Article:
“With many operations the data is massive, complex, and multidimensional, making it a perfect challenge for the Teradata Aster platform,” Durham says.

The Air Force’s journey into CBM began with “sourcing, cleansing, and understanding the data all the way through the creation of re-usable models and graphs within Teradata Aster AppCenter,” Potts and Durham explain.

Air Force personnel “overcame the challenges of data quality and relevance as we created meaningful models and graphs,” Potts adds, noting that multiple scenarios and analytic approaches were taken to solve various challenges.


Military aircraft MRO image
courtesy Shutterstock.

Sensors installed on various parts of the aircraft/vehicles – including the flight deck (or dashboard in the case of ground vehicles), fuel system, landing systems, etc. – capture data in real time. Various operational and performance parameters are recorded, including miles driven, fuel used, and speeds reached. By analyzing and exploiting the data gathered, personnel are able to track vehicles and monitor vehicle and vehicle system conditions, use, speeds, and more.

Access to this information enables enhanced decision making, helping officials better predict when a maintenance issue or need will arise; predictive analytics enables vehicle equipment specialists to be proactive rather than reactive with MRO activities. Armed with this intel, military leaders are also better able to decide whether it is more cost-effective to maintain, repair, or overhaul an asset or slate the vehicle for retirement (disposal or sale) and replacement. Perhaps most importantly, the system provides real-time vehicle status information, including whether vehicles are mission-ready and -capable.

Lessons learned from the POC installation, as described by Potts and Durham, include:

Subject-matter expert (SME) support is essential

Schedule working sessions with SMEs

Data scientists and business leaders (e.g., flightline maintenance and office personnel) should work side by side

Data analysis uncovers something/patterns; SMEs are needed to pin down exactly what

Have specific use cases in mind, make sure the data is available, and analyze that data vs. the entire database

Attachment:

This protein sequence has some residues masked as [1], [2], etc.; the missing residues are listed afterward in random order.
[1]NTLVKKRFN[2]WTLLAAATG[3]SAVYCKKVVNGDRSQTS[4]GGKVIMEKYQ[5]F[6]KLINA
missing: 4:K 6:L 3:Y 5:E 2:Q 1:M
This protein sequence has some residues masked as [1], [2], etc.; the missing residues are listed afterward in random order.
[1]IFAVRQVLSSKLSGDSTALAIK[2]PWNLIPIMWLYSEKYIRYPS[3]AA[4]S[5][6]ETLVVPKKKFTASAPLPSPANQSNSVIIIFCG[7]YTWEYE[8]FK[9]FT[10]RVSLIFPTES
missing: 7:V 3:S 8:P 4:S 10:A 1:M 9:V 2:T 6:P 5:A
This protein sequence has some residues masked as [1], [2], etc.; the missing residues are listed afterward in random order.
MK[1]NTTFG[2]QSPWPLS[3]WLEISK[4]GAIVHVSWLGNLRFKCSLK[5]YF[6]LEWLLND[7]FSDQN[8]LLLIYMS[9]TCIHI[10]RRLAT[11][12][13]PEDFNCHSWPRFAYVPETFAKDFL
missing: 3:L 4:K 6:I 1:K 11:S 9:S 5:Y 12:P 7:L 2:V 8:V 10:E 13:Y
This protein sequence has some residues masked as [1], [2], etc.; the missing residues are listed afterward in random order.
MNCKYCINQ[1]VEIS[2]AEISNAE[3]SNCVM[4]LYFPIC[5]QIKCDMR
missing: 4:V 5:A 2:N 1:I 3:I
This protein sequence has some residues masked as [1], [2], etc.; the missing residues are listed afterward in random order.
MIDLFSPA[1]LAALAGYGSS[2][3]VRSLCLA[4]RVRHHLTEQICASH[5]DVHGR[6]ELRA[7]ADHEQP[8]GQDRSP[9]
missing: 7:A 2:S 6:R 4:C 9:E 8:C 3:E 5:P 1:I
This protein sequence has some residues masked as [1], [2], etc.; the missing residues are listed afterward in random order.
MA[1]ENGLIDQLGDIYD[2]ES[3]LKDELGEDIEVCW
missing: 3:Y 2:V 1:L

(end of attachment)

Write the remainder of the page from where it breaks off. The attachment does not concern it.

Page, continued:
Biographies

Larry Potts, chief engineer, U.S. Air Force
Larry Potts started his IT career at NCR in 1981. He became involved with Data Warehousing as a Project Manager in 1991 and was a member of the team that deployed one of the first implementations of Teradata on a Unix platform. He participated in numerous data warehousing projects, helping to evolve some initial 'stove-pipe' solutions into corporate 'enterprise' solutions. He was also primarily responsible for defining NCR's EDW architecture and Business Intelligence strategies. Today, Potts is a senior information systems software engineer with MITRE supporting the United States Air Force. Over the last eight years, Potts has helped the program mature their use of data warehousing technology and is helping them move into the world of discovery analytics along with Big Data.


Mike Durham, senior solution architect, Government Systems at Teradata
Mike Durham is a senior solution architect for Teradata in Government Systems with more than 20 years in the IT industry, including working for Mitre Technology supporting U.S. Transportation Command. As a former U.S. Air Force service member, Durham has devoted his entire career to supporting our military. He will soon be completing his Masters in Data Science and has been leading the Conditioned Based Maintenance project at the U.S. Air Force.